Over the last three years, Overwatch and its pro players have accumulated a lot of history. While proven champions and dominant teams are always fun to back, it’s also fun to root for the underdog. It’s even more fun when the underdog vindicates the faith you had in them, and a player manages to pull off a redemption arc. Comeback stories are exciting and inspiring. Here are some of 2019’s best OWL redemption arcs (so far).
#5: XepheR Cashes In The Scrimbucks
The Florida Mayhem have had a pretty disappointing season, and Jae-mo “xepheR” Koo has been no exception. On the Seoul Dynasty, he spent most of the season looking like the least impressive player on an unimpressive team. In Stage 3 Week 2, when the Mayhem went up against the Houston Outlaws, even their fans didn’t expect much. The Outlaws were on an unexpected hot streak, finally embracing a DPS-heavy style that played to their strengths. Houston were coming off three wins, one against Stage 2 Champions the San Francisco Shock. The Mayhem were expected to be little more than a speed bump for them.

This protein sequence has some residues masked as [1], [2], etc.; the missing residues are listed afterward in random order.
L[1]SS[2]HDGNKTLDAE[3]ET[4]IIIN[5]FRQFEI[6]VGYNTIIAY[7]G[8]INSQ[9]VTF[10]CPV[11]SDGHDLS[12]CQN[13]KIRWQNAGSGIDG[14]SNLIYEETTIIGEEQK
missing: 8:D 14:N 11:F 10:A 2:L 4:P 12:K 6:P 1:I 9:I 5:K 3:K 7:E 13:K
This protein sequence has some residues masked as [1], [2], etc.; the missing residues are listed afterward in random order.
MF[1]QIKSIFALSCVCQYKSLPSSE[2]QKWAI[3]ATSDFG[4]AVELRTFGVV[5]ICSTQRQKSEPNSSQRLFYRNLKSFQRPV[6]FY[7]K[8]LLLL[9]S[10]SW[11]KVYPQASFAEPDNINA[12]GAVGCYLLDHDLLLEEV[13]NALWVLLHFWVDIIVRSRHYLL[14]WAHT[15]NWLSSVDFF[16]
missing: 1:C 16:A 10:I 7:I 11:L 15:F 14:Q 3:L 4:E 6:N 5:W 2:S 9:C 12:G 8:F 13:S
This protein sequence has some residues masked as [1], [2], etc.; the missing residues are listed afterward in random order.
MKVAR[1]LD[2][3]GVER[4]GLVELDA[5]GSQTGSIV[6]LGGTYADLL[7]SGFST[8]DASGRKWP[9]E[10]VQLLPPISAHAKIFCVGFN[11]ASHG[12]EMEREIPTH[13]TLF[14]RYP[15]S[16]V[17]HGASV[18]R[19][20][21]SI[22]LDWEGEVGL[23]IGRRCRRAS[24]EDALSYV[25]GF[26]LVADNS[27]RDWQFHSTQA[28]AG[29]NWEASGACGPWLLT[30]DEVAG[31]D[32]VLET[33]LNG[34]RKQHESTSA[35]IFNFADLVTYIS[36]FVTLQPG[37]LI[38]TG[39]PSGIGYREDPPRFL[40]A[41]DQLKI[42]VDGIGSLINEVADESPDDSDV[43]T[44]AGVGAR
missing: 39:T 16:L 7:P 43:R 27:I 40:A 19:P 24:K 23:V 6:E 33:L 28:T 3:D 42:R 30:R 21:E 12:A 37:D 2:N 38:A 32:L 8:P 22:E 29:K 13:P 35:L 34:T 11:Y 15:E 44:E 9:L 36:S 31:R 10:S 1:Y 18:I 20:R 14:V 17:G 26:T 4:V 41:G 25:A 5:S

The first map of the series didn’t challenge that expectation, as the Outlaws took Ilios 2-0. However, after a strong attack on Paris propelled by picks from Jung-woo “Sayaplayer” Ha’s signature Widowmaker, the Mayhem were able to tie up the series. After going on to win Hollywood, the Mayhem weren’t able to finish their attack on Gibraltar. With the Outlaws pushing the cart through the last point, it looked like they’d be able to tie up the series and take the Mayhem to another tiebreaker map: control, the game mode Houston had dominated them on in the first map of the series.